Whether a communication was protected by without prejudice privilege


It is a well-established principle of English law that the “first shot” in settlement negotiations will be protected by without prejudice privilege (even though it might be said that, at that point, negotiations are not yet under way). In this case, the defendants sent a letter headed “potential claims” to the claimants, and attached a “preliminary draft complaint”. The defendants declined to negotiate and a year later a complaint was filed in a New York court.

Blair J held that the issue of whether the document is privileged is to be determined by English, and not New York, law. The claimants argued that the draft complaint was not privileged, but was instead a letter before action. Blair J rejected that argument.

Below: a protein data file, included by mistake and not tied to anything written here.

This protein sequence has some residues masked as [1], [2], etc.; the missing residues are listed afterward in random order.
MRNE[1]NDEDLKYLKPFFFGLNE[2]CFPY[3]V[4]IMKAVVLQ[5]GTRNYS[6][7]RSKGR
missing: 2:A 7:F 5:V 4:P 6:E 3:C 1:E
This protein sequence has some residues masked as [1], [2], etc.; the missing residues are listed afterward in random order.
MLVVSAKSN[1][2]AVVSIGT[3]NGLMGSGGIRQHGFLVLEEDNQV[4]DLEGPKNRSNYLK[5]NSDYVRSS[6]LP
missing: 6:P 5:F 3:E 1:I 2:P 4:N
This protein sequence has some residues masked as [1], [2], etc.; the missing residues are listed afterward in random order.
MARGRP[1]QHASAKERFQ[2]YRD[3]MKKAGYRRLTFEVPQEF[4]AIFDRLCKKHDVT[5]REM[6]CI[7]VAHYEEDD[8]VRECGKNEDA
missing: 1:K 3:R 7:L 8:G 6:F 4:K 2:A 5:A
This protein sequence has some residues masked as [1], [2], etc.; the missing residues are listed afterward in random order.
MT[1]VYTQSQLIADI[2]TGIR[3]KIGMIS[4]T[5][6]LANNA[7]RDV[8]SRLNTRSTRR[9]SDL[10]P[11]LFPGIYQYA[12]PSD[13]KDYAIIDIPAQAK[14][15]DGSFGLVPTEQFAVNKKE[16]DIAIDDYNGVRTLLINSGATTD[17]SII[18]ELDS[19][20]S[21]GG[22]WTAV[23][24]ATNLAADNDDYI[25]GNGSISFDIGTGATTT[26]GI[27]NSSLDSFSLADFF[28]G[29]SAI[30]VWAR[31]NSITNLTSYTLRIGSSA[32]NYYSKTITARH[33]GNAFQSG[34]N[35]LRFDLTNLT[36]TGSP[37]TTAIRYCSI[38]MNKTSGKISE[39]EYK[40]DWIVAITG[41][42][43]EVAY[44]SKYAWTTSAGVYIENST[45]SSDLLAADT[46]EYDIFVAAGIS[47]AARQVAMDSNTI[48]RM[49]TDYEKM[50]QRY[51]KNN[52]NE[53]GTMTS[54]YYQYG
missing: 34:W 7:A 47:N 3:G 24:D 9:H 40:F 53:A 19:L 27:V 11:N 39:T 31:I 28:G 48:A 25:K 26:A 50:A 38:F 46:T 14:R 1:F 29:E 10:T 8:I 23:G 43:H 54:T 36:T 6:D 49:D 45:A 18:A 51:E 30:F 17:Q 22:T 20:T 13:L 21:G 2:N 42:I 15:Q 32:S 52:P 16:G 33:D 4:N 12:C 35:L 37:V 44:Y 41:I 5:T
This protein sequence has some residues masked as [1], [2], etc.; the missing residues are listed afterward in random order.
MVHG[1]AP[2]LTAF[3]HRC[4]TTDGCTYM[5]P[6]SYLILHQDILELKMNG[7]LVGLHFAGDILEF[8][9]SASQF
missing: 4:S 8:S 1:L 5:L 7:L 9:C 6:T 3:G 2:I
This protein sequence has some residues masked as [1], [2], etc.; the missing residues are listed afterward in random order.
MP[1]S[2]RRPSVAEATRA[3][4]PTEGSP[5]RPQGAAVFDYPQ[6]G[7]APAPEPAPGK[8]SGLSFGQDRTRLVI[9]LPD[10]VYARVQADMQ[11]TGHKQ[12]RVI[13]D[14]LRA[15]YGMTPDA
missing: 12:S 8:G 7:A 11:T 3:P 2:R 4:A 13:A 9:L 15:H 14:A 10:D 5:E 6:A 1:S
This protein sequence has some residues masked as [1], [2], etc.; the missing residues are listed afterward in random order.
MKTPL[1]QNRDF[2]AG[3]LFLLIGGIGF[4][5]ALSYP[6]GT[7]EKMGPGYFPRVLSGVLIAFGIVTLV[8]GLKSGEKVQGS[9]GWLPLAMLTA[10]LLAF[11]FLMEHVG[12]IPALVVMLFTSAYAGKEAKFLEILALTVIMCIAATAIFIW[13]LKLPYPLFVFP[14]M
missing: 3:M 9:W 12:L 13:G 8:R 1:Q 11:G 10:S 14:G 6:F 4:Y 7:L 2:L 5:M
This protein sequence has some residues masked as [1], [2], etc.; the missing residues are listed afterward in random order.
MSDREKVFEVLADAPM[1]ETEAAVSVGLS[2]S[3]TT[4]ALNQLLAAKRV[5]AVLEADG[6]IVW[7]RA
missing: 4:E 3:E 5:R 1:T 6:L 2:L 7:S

He held that it did not matter that the draft complaint  was materially different from the eventual complaint. The fact that statements made in negotiations are inconsistent with a party’s case is not a reason for admitting them in evidence. The judge also confirmed the principle that all parts of negotiating correspondence may attract privilege, even if they contain no specific offer or concession.

Here, the draft complaint was sent in advance of initiating litigation, in order to provide an opportunity for the parties to resolve their dispute by negotiation instead. It was therefore the “first shot” in settlement negotiations and hence was privileged.